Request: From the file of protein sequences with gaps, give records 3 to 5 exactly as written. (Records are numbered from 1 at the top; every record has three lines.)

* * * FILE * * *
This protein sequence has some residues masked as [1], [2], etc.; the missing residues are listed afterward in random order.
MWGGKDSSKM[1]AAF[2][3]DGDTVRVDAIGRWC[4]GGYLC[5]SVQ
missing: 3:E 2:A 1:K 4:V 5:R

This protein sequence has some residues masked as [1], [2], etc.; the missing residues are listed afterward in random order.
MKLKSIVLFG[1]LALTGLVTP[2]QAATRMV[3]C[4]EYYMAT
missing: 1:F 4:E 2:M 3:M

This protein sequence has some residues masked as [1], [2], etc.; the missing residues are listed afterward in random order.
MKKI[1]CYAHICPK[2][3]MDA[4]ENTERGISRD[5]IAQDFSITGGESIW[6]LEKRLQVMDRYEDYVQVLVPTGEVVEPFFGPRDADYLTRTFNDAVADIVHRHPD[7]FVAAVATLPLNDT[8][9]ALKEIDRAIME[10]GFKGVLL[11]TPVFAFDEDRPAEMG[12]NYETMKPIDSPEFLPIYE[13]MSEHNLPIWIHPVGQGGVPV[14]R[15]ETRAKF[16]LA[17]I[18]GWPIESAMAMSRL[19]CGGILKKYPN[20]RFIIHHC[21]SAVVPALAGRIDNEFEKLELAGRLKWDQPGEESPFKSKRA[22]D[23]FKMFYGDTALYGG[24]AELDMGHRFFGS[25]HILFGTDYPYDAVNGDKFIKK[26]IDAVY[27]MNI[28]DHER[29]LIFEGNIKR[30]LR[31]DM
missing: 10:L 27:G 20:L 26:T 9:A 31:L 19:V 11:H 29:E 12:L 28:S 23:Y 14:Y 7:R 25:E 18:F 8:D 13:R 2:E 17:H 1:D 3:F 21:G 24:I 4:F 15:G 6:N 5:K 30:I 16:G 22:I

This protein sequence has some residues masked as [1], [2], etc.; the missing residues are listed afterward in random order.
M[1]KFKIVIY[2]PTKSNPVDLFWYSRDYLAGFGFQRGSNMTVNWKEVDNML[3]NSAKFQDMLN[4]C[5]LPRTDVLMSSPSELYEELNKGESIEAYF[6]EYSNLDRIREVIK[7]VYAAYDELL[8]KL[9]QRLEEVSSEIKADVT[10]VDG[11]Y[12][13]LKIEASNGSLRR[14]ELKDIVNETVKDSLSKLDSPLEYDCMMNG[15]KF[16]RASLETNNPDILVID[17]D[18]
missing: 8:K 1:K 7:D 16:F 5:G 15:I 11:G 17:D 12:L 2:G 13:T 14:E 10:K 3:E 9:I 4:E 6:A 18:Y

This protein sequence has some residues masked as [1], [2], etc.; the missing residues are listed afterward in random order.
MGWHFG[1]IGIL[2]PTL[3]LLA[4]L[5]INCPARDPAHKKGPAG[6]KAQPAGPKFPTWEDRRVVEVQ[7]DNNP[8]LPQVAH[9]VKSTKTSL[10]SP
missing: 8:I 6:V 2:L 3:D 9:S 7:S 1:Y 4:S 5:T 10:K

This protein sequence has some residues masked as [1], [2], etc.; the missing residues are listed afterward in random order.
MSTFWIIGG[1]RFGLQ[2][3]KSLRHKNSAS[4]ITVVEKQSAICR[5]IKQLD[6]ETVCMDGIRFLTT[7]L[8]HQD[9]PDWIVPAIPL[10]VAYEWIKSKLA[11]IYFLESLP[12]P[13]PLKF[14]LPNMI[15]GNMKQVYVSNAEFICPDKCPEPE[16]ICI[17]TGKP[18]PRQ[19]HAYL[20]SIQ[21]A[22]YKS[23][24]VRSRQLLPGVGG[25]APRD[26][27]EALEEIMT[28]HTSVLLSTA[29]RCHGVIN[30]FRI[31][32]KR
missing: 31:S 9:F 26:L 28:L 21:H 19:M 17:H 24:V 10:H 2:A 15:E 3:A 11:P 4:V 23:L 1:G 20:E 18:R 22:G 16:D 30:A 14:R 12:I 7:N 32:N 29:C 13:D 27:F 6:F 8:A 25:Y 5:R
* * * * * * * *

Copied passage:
This protein sequence has some residues masked as [1], [2], etc.; the missing residues are listed afterward in random order.
MKKI[1]CYAHICPK[2][3]MDA[4]ENTERGISRD[5]IAQDFSITGGESIW[6]LEKRLQVMDRYEDYVQVLVPTGEVVEPFFGPRDADYLTRTFNDAVADIVHRHPD[7]FVAAVATLPLNDT[8][9]ALKEIDRAIME[10]GFKGVLL[11]TPVFAFDEDRPAEMG[12]NYETMKPIDSPEFLPIYE[13]MSEHNLPIWIHPVGQGGVPV[14]R[15]ETRAKF[16]LA[17]I[18]GWPIESAMAMSRL[19]CGGILKKYPN[20]RFIIHHC[21]SAVVPALAGRIDNEFEKLELAGRLKWDQPGEESPFKSKRA[22]D[23]FKMFYGDTALYGG[24]AELDMGHRFFGS[25]HILFGTDYPYDAVNGDKFIKK[26]IDAVY[27]MNI[28]DHER[29]LIFEGNIKR[30]LR[31]DM
missing: 10:L 27:G 20:L 26:T 9:A 31:L 19:V 11:H 29:E 12:L 28:S 23:Y 14:Y 7:R 25:E 18:F 8:D 13:R 2:E 17:H 1:D 3:F 21:G 24:I 4:F 15:G 6:N 5:K 30:I 16:G 22:I

This protein sequence has some residues masked as [1], [2], etc.; the missing residues are listed afterward in random order.
M[1]KFKIVIY[2]PTKSNPVDLFWYSRDYLAGFGFQRGSNMTVNWKEVDNML[3]NSAKFQDMLN[4]C[5]LPRTDVLMSSPSELYEELNKGESIEAYF[6]EYSNLDRIREVIK[7]VYAAYDELL[8]KL[9]QRLEEVSSEIKADVT[10]VDG[11]Y[12][13]LKIEASNGSLRR[14]ELKDIVNETVKDSLSKLDSPLEYDCMMNG[15]KF[16]RASLETNNPDILVID[17]D[18]
missing: 8:K 1:K 7:D 16:F 5:G 15:I 11:G 17:D 12:L 2:G 13:T 14:E 10:K 3:E 9:I 4:E 6:A 18:Y

This protein sequence has some residues masked as [1], [2], etc.; the missing residues are listed afterward in random order.
MGWHFG[1]IGIL[2]PTL[3]LLA[4]L[5]INCPARDPAHKKGPAG[6]KAQPAGPKFPTWEDRRVVEVQ[7]DNNP[8]LPQVAH[9]VKSTKTSL[10]SP
missing: 8:I 6:V 2:L 3:D 9:S 7:S 1:Y 4:S 5:T 10:K